What Is Craftsman Style?

Hunker may earn compensation through affiliate links in this story.

You've probably heard the term ​craftsman style​ casually thrown around on almost every home design show on television — but what ​exactly​ is it? Read on to find out more about the style's history and distinctive features.


Video of the Day

Craftsman history

Craftsman style started with English designer William Morris who founded the Arts and Crafts movement in the 1860s. It celebrated the idea of using local, natural materials and clean lines to create custom finishes that even the "common man" could afford. Until then, the popular, overly intricate Victorian-style homes were only obtainable by the ultra-wealthy.


The Arts and Crafts movement finally made its way to the United States at the turn of the 20th century during the fall of the Victorian Era where two California brothers — Charles Sumner Greene and Henry Mather Greene — applied the style to their architectural designs and thus, craftsman style was born.

A craftsman-style exterior makes a big statement

You can tell if a house is a craftsman or not from the very first glance. Typically built from stone, brick, and real wood, craftsman style houses are most well-known for their low-pitched overhanging roofs and column-heavy front porches. Other architectural elements like exposed wood beams, dormers, and a front porch gable are all distinct elements unique to craftsman style houses. These homes, which are also commonly referred to as bungalows, are all about the details.


The interior of a craftsman style house uses cased openings to define different spaces

Although a traditional craftsman style house may not have a wide open floor plan, the limitless character of the house more than makes up for it. Rather than having a straight line of sight from one end of the house to the next, a craftsman has individual rooms each separated by thick cased openings. It gives each room a sense of purpose and makes it easier to use different paint colors, flooring, and decorating styles in each one, too.


A private entryway acts as a drop zone before entering the main living space

Most craftsman houses are equipped with a private entryway that not only acts as a drop zone for your purse and keys, but also helps keep your main living area from becoming inundated with piles of clutter. Having a defined entryway, like this one by Gilmore Design Studios, also gives you and your guests a chance to momentarily decompress before entering the rest of the house.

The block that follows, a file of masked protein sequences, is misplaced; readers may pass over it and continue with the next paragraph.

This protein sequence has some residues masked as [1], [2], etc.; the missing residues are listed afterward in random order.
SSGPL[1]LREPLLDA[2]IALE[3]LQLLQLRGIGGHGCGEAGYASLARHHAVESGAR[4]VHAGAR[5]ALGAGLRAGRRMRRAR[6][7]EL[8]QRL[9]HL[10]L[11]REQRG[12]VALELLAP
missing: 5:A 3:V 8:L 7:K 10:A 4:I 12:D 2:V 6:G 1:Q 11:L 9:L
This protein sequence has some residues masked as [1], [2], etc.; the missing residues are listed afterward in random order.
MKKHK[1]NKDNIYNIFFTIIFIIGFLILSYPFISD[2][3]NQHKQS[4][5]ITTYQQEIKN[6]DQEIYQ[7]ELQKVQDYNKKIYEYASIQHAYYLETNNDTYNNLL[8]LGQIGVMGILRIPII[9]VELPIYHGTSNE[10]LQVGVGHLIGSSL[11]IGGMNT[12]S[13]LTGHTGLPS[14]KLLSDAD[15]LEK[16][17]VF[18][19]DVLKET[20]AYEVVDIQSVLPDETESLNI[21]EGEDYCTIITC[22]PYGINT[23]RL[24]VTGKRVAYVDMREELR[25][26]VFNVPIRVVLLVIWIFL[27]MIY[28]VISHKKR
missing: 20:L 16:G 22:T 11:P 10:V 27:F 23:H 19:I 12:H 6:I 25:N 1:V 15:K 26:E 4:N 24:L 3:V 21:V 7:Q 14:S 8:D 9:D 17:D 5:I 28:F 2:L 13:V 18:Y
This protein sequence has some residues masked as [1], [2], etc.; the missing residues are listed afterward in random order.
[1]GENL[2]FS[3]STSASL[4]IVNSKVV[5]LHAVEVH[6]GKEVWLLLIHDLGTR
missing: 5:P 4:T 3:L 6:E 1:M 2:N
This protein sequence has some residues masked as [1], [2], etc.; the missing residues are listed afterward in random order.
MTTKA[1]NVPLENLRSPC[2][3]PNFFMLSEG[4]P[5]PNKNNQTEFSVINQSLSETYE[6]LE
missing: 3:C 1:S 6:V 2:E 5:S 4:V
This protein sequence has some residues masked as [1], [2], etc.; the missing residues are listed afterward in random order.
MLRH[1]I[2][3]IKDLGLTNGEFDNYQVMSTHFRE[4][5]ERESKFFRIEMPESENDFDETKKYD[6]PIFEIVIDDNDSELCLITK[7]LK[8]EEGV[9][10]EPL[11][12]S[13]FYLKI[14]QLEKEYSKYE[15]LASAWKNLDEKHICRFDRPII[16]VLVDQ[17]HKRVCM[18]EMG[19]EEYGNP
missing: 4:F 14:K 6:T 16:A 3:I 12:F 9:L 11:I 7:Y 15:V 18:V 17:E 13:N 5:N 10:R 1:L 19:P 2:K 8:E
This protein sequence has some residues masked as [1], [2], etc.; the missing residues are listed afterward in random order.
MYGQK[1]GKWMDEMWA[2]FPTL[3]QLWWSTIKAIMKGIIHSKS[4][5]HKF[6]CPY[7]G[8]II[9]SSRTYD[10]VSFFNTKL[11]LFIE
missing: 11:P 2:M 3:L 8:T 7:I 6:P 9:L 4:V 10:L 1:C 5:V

The fireplace is the heart of the craftsman style home

While the heart of the modern house might be the kitchen, the heart of any craftsman house is around the fireplace. Typically centered on the wall and flanked by either built-in bookcases or windows, the fireplace has been able to stand the test of time as the focal point of the home.


Staircases are always located on an exterior wall to allow natural light to fill the home

If you look at a two-story craftsman, you can expect to find the staircase situated along one of the exterior walls. These homes avoid a center staircase because it creates a dark wall in the middle of the main living area. An exterior wall staircase, like this one from the home of Whitney Utesch, lets natural light flood the bottom floor of the house.


Thick crown moldings are a staple in craftsman style design

As seen in this neutral and modern craftsman style house designed by Sheri Olson Architecture, the thick moldings on the top and bottom of the walls and around each window make the space feel custom and inviting. For many home owners, it's the handiwork and attention to detail in these pieces that fuel their love for the style of architecture.


The dining room is usually dressed up with wainscoting details

The dining room is a place where everyone comes together; craftsman design takes advantage of this by pulling out all the stops. The walls of the dining room are typically adorned with square, waist-high wainscoting that makes it a room you'll look forward to being in every day. The blog Suburban B's chose to give their dining room a modern twist by using black paint on the top portion of the room (including the ceiling!), which makes the white wainscoting and gold accessories really pop.